Arming the United Nations
By Charles Bloomer
Last week, in a speech to the United Nations Millennium Summit, President Clinton told world leaders that he supported a United Nations rapid reaction police force. World leaders, the president said, must provide the tools needed to prevent conflict. "We must provide those tools with peacekeepers that can be rapidly deployed with the right training and equipment, missions well-defined, with the necessary civilian police."
The presidents speech indicates his support for HR4453, The United Nations Rapid Deployment and Security Act of 2000, introduced into the US House of Representatives by Reps. McGovern, Porter, and Morella. This act aims to "improve coordination of United States efforts and to enhance the ability of the other countries, the United Nations, and regional organizations to plan, mount, and sustain operations in support of the rule of law". The act directs the president to use the influence of the United States to urge the United Nations "to establish a rapid Deployment Police and Security Force that is rapidly deployable, under the authority of the United Nations Security Council, and trained to standardized objectives".
Before we support a standing armed force at the UN, there are some questions that need to be asked.
1. To whom is this force accountable?
2. Whose version of the "Rule of Law" will this UN Army enforce?
3. From where does this force derive its legitimacy?
4. Where will the loyalty of this force lie?
5. Exactly what are the "civilian police duties" that this
force will undertake?
6. Where are the rights of citizens identified?
7. Where are abuses of this force prosecuted?
8. What is the difference between an invading, occupying UN "Police
Force" and an invading, occupying foreign military force?
9. Who defines "humanitarian crisis"?
10. In the face of recommended changes to the UN structure, such as elimination of the Security Council and veto powers, what checks will there be to prevent abuse of power? Or are we supposed to blindly trust the UN leadership?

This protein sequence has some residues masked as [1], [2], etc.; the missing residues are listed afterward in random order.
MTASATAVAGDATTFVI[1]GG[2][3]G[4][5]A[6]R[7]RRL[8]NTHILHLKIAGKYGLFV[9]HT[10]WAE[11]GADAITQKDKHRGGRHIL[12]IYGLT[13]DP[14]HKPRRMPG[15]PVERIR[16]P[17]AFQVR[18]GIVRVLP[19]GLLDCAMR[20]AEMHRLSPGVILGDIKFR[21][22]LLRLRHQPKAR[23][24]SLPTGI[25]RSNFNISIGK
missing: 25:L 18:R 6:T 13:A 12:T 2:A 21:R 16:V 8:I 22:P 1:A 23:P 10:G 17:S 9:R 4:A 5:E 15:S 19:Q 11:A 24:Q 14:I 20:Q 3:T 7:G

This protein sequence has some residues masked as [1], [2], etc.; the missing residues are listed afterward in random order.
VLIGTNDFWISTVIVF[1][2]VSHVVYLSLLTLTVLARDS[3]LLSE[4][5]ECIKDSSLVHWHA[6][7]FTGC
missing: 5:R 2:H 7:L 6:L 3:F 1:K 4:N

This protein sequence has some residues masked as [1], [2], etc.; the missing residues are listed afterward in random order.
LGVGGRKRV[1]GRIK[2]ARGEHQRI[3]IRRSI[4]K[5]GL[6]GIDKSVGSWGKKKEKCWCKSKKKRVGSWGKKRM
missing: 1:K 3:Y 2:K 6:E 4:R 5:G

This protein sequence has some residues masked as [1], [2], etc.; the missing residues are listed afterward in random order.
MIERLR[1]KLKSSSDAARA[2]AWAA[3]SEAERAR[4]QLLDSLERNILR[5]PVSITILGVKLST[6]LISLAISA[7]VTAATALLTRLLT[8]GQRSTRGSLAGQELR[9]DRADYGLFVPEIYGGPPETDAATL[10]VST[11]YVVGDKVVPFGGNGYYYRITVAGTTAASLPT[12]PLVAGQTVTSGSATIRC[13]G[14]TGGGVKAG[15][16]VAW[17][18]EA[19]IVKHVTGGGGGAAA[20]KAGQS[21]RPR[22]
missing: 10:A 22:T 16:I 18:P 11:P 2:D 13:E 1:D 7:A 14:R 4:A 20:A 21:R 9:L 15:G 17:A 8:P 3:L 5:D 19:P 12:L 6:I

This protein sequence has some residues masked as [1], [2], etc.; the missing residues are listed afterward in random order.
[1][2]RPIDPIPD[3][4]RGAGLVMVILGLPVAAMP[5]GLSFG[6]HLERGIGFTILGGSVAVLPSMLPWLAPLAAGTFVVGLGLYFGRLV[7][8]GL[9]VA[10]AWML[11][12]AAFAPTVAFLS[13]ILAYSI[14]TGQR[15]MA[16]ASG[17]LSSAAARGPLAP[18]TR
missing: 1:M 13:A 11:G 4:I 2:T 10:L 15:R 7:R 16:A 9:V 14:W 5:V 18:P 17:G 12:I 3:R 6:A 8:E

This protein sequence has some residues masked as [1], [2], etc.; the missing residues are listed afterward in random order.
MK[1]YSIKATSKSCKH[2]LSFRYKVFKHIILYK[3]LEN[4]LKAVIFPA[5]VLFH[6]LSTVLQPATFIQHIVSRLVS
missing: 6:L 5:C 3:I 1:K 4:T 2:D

With minimal effort, many more questions could be developed that would need to be answered satisfactorily before we could reasonably agree to arm the United Nations. Whether there are satisfactory answers is doubtful.
Since World War II, Americans have shed their resistance to the concept of a standing army. That resistance is due, in large part, by the fact that the US military has steadfastly remained subordinate to its civilian masters. This characteristic is nearly unique in the world, mirrored only by other modern western militaries. We would be foolish to believe that a standing army, whose leaders and members would likely be devoid of traditional Western values and steeped in socialist globalist dogma, would not need a strong system of checks and controls to prevent its abuse of power.
Our growing interdependence should not be an excuse for centralizing political power. History indicates that the centralization of power invariably leads to oppression and loss of freedom. Globalism need not mean that we allow power to move up yet another level away from its legitimate source the people being governed.
Providing an unaccountable global government with a military empowered to enforce compliance to arbitrary decrees would not lead to world peace and prosperity. A monopoly of force given to the United Nations would lead to global slavery.
© 2000 Charles Bloomer Mr. Bloomer is a senior writer for Enter Stage Right. He can be contacted at firstname.lastname@example.org.
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